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Forces involved in making a car airborne

  1. Jan 7, 2004 #1
    Forces involved in making a car "airborne"

    This should be a fairly straightforward question.

    A car with a mass of 7420 pounds is going up a hill of slope between 5 and 45 degrees. Assuming a maximum speed of 90 miles per hour, is it possible, and, if so, what speed and angle are necessary for the car to overcome the forces of gravity and become "airborne", even for a moment.

    Since it is possible for there to be multiple answers, either a list of angles and speeds, or an equation for the derivation thereof would be helpful.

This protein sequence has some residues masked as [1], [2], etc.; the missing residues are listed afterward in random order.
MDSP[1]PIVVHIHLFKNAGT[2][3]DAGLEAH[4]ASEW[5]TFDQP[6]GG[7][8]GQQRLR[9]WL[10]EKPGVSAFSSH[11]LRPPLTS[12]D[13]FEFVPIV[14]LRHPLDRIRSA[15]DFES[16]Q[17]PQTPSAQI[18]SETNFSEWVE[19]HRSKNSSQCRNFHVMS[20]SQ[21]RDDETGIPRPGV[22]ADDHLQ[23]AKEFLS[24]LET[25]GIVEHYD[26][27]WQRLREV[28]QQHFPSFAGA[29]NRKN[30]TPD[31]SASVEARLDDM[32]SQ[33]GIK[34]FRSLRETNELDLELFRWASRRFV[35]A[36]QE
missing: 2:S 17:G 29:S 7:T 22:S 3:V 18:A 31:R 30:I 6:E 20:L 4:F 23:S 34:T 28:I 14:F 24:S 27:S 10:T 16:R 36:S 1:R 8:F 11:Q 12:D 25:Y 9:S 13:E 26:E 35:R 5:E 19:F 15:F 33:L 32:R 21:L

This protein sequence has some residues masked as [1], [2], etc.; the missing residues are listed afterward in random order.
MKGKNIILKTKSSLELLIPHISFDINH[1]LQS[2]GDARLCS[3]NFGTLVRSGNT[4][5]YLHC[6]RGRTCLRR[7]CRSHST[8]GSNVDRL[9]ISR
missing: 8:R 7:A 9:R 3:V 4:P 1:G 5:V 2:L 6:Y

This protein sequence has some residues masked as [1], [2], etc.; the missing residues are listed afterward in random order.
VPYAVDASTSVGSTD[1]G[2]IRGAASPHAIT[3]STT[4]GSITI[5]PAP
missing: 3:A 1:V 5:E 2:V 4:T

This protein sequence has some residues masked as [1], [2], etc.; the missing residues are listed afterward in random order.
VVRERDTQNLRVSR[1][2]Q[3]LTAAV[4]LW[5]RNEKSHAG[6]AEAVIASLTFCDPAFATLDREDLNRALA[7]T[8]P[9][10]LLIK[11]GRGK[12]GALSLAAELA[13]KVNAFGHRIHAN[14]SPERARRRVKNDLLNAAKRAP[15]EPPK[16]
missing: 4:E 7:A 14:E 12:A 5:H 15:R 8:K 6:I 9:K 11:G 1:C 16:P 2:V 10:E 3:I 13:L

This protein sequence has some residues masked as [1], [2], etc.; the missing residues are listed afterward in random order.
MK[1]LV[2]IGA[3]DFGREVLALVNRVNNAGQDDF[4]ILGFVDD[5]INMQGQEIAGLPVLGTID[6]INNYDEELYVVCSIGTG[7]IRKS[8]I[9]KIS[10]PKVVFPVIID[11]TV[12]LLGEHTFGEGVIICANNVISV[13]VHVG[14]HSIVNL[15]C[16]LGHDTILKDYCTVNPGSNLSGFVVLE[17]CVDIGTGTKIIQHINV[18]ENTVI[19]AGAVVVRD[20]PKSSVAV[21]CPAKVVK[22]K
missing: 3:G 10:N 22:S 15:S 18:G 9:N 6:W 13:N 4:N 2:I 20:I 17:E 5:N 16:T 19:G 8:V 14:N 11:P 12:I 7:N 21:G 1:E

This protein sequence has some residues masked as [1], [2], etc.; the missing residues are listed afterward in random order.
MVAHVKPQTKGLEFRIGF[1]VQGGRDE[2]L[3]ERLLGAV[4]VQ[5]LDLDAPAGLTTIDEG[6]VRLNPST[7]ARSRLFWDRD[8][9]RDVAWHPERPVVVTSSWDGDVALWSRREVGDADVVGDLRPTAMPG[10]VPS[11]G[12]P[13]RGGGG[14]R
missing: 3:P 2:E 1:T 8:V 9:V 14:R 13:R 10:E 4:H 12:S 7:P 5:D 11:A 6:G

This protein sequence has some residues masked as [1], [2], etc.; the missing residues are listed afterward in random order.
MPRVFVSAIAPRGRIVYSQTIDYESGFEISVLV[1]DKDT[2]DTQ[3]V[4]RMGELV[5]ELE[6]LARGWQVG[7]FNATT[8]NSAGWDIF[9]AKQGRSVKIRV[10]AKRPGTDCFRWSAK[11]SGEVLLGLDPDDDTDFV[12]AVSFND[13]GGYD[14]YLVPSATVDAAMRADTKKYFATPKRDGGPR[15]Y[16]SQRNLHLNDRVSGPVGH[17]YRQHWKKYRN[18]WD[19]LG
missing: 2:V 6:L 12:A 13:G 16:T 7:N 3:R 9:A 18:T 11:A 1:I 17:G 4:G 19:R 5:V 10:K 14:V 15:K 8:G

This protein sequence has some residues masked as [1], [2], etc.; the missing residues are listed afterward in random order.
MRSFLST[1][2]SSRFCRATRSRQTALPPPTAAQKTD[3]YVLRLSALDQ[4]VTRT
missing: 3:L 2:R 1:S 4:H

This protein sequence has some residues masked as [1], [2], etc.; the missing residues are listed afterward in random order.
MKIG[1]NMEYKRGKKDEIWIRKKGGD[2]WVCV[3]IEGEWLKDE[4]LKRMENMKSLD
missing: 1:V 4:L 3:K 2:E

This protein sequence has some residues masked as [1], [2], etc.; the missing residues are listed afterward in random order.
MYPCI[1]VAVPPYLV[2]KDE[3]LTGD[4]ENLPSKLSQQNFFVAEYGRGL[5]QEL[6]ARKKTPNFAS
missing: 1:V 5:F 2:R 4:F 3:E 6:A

Thank you for your time.
     
  2. jcsd
  3. Jan 7, 2004 #2

    russ_watters

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    Staff: Mentor

    This is a more complicated (or simpler?) problem than you may realize. Since a projectile flies in a parabola shaped trajectory, all thats required is for the hill to be curved inside the trajectory of the car. You can pick the angle and speed, plug it into the trajectory equation and graph it on a calculator. I don't remember the equation offhand - I'm sure someone will derive it for you.

    The easiest way to get a car airborne though is for the ground to drop out from under it - so any sudden change in the angle of the street (or elevation change) will do it. Like on a ramp - drive over the edge and you're airborne.
     
  4. Jan 8, 2004 #3
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